Appeal from the Order of Court of the Superior Court of Pennsylvania at No. 687 Pittsburgh 1982, entered on June 22, 1984 affirming the Judgment of Sentence of the Court of Common Pleas of Allegheny County, Pennsylvania, Criminal Division, entered on May 27, 1982 at CC No. 8100009, 330 Pa. Super. 594, 478 A.2d 121 (1984).
Kim William Riester, Scott & Vogrin, Pittsburgh, for appellant.
Robert E. Colville, Dist. Atty., Robert L. Eberhardt, Deputy Dist. Atty., Pittsburgh, for appellee.
Nix, C.j., and Larsen, Flaherty, McDermott, Hutchinson, Zappala and Papadakos, JJ. McDermott, Hutchinson and Papadakos, JJ., concurred in the result.
This is an appeal from an order of the Superior Court which affirmed a judgment of sentence of the Court of Common Pleas of Allegheny County. Commonwealth v. Simms, 330 Pa. Super. 594, 478 A.2d 121 (1984). The appellant, Nathan Simms, was convicted of murder of the first degree, and a sentence of life imprisonment was imposed. The conviction arose from an incident in which appellant stabbed and burned a woman with whom he had been living. On the day of the incident, September 26, 1980, a criminal complaint was filed charging appellant with having committed this aggravated assault. On November 7, 1980, however, the victim of the assault died, and, hence, on November 26, 1980, a complaint was filed charging appellant with criminal homicide.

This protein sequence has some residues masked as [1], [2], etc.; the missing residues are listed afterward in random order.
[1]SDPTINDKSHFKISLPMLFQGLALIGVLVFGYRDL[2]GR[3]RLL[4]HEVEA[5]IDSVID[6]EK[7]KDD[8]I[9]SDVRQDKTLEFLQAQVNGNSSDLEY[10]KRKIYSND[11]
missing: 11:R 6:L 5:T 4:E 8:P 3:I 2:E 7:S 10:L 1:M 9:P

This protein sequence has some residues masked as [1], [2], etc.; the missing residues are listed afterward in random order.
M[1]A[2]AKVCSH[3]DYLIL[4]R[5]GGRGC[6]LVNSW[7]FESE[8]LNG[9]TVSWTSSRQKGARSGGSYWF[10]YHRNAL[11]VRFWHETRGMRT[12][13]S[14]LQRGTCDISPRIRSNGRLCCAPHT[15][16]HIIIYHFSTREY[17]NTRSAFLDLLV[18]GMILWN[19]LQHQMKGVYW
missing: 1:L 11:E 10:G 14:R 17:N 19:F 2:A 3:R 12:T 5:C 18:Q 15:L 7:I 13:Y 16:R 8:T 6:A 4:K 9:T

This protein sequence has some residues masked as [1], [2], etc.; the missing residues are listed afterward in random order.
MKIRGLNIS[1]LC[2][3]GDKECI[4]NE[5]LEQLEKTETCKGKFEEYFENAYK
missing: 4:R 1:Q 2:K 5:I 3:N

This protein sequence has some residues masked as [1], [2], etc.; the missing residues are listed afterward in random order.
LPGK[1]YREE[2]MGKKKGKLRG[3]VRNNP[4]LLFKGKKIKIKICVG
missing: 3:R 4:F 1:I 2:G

The sole issue to be addressed*fn1 in the instant appeal is whether appellant was brought to trial within the 180 day period prescribed by Pa.R.Crim.P. 1100, which provides, "Trial in a court case in which a written complaint is filed
against the defendant . . . shall commence no later than one hundred eighty (180) days from the date on which the complaint is filed." Pa.R.Crim.P. 1100(a)(2). The courts below held that the final permissible date for commencement of appellant's trial should be calculated from the filing of the second (i.e. criminal homicide) complaint, rather than from the filing of the first (i.e. aggravated assault) complaint. Appellant concedes that if the date of filing of the second complaint is regarded as controlling, trial commenced in a timely fashion. It is argued by appellant, however, that the date of filing of the first complaint marked the beginning of the 180 day period for trial.
The final permissible date for trial to begin, if computed from the date of filing of the initial complaint, was March 25, 1981. On that date, the Commonwealth filed a Petition to Extend the Time for Commencement of Trial, and this petition was granted by the Court of Common Pleas on March 27, 1981. Appellant contests the timeliness of this extension, as well as the basis for this extension, thus raising an issue as to whether trial commenced in a timely fashion if the period for trial is regarded as having commenced with the filing of the first complaint. We believe, however, that the courts below properly determined that the filing of the second complaint, charging appellant with criminal homicide, marked the beginning of the 180 day period for trial on that charge. Thus, a Motion to Dismiss Pursuant to Rule 1100, which was filed by appellant prior to trial, was properly denied.
The keystone of judicial decisions applying Rule 1100 has been a recognition that an abuse of the spirit of that Rule would occur if the Commonwealth were permitted to delay trials by simply, at will, withdrawing or dismissing complaints and filing new ones, thereby beginning anew the 180 day period for commencement of trial. In response to this potential means of evading the intent of Rule 1100, a body of case law has developed which defines the limited ...